|Forward Mark Stone had a breakout season for the WHL's Brandon Wheat Kings last season, racking up 37 goals and 106 points. He arrives at Senators development camp this week with his stock as an Ottawa prospect on a major upswing (Photo courtesy of Brandon Wheat Kings).
His draft position hardly suggested Mark Stone
might someday be a major impact player for the Ottawa Senators.
But forget for a moment those numbers from the 2010 NHL Entry Draft that will forever be etched beside his name — sixth-round pick, 178th overall selection. Rather, gaze a little more closely at the set of stats that might soon earn Stone the label "late-round steal."
In his third season with the Brandon Wheat Kings, the 19-year-old Winnipeg native lit up the Western Hockey League, tying for third in the scoring race with 106 points, including 37 goals. Included was an 18-game scoring streak from Jan. 26 to March 9, during which he recorded 40 points — including a six-point outburst (two goals, four assists) against the Saskatoon Blades, one of the WHL's powerhouse teams in 2010-11.
Surely, it was a mighty leap from the 28 points Stone produced in 39 games during an injury-plagued draft year, which undoubtedly affected his draft position. And yes, it's a question — where did that come from? — he's had to answer repeatedly in the last several months.
Stone grins when he hears the query one more time on the opening day of Senators development camp at Scotiabank Place. And he'll tell you the road to his huge breakout season started in exactly the same spot a year ago.
"Coming into Ottawa, I got drafted and didn't expect it," he said during a break in the physical testing and medicals that kick off the camp. "I got a new-found confidence, a healthy year and a lot of learning experience here in Ottawa. (Development camp) is a wakeup call. You see guys around you from different leagues and they're all big, strong guys. You want to compete with them."
Then came a stint in Senators training camp in the fall, which hardened Stone's focus upon exactly what he needed to do to put himself on the path toward becoming an NHL player.
"Coming here in the fall was huge," he said. "To see all those players competing for professional spots ... it's something that I want to be a part of and I took that back and just had a successful year."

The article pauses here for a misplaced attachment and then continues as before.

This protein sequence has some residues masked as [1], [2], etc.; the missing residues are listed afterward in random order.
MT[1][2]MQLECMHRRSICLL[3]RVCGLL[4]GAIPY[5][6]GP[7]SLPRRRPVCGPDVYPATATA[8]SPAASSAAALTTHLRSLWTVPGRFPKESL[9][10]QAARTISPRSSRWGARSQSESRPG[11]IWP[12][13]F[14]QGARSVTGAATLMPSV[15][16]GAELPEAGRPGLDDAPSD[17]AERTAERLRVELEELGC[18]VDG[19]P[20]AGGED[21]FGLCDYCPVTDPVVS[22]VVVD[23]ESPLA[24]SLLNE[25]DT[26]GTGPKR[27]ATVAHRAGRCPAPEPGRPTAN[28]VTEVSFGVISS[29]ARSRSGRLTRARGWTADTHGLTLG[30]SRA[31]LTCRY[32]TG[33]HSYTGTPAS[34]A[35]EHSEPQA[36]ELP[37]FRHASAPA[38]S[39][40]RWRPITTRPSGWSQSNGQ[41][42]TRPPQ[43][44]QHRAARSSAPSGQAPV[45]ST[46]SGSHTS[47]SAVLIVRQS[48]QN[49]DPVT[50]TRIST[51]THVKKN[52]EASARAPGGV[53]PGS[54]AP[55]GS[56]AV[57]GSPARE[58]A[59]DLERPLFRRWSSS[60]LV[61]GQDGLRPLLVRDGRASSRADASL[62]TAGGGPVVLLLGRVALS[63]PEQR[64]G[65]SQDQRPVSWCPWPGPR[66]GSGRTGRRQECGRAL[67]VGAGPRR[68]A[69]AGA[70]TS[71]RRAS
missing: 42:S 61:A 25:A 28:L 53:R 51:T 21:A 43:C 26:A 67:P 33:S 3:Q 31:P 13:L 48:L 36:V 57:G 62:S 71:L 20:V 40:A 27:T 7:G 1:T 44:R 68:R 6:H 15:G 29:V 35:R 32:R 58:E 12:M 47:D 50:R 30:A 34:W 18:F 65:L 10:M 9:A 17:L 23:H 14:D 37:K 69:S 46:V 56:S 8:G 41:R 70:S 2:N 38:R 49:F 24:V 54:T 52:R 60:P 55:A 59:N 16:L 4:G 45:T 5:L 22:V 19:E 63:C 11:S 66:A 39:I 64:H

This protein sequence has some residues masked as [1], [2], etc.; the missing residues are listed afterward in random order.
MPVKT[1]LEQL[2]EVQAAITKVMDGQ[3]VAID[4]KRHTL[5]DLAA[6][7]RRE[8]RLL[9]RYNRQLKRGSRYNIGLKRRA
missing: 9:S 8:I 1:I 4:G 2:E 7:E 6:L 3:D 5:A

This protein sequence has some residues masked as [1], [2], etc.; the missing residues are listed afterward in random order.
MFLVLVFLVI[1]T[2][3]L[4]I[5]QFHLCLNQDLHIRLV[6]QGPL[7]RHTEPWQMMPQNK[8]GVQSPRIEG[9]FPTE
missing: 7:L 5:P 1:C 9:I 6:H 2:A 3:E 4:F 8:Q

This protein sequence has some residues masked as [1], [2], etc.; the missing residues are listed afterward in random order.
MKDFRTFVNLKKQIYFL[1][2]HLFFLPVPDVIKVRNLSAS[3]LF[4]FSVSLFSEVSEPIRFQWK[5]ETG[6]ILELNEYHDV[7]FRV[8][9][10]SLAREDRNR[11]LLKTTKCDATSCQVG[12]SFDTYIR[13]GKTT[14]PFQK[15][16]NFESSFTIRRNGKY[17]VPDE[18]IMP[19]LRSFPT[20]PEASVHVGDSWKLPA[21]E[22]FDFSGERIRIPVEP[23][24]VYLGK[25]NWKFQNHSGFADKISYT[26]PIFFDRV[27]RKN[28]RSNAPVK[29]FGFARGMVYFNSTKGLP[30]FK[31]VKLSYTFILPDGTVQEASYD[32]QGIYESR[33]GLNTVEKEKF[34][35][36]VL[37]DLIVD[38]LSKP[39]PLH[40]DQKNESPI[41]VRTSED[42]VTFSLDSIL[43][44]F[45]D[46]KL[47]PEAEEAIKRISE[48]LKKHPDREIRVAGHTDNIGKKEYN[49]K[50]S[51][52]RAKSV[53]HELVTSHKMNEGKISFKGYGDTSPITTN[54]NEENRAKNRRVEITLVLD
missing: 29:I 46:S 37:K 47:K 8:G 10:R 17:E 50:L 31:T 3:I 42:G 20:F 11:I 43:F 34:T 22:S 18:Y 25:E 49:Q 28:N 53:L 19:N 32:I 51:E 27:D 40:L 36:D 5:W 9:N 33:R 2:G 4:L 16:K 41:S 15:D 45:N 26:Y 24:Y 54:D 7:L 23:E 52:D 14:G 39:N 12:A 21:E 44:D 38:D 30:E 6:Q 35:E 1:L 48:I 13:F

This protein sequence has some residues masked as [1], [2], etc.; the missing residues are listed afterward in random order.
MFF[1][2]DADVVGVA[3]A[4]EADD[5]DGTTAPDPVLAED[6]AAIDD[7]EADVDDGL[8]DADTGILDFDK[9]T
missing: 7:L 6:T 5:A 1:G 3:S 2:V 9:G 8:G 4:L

The Wheat Kings, meanwhile, were coming off a season in which they'd reached the Memorial Cup final as the host team. It was a younger group that his the ice last fall in Brandon and Stone quickly established himself as an offensive force along with Scott Glennie, the eighth overall pick in the 2010 draft by the Dallas Stars, who had a 91-point season himself.
"He just took charge," Pierre Dorion, the Senators' director of player personnel, said when asked about the rapid growth in Stone's production. "(Stone) and Scott Glennie were a big part of Brandon's team. I don't think they were expected to have big success after going to the Memorial Cup last year, but he just said 'I'm going to take charge and I'm going to be this team's offensive leader.'
"Every game you went to see him, he took charge offensively with the puck and every time he entered the offensive zone, good things happened. So we're very happy with his progress. With Mark, the big question will always be his skating, but I think he's taken the steps necessary to become a player and a better skater."
Added Stone: "We lost a lot of our leadership group (in Brandon) from the year before. You learn from those guys and the experience you go through in the Memorial Cup is huge. Going back there, a few of us really had to take on a leadership role and I was one of them."
At 6-2 and 182 pounds, Stone also became more adept at doing what comes naturally.
"I like to go to the net," he said. "You're going to score goals if you're standing in front of the net near the blue paint. You watch NHL games and there's always somebody standing in front, waiting to bang one in. That's something I've learned over the years and I've tried to use my big body to my advantage."
Stone has also opened the eyes of Hockey Canada, which named him to the 46-player roster headed to Edmonton in early August for its summer orientation camp for the 2012 IIHF World Junior Hockey Championship. The mere mention of that invite puts a huge grin on his face.
"I've never made a Hockey Canada (team), so this is going to be huge and I'm going to learn a lot, going there to compete with 45 of the top guys in Canada," said Stone. "I'm thrilled to go to that and I can't wait to get it going. It's great when it's in Canada. We have great fans ... it's a huge deal in Canada.
"Everyone watches at Christmas time and it's a big part of everyone's lives. To be a part of that would be so special for me and my family, but I've got a long way to go and I still have to prove myself more than I have (so far)."
He'll take another step down that road at Sens development camp this week.
"I've got a big frame, but I've got to work on my quickness and (the Senators) have told me that from Day 1," said Stone. "It's a fixable thing and they're giving me all the tools I need to fix it and I'm thankful for that."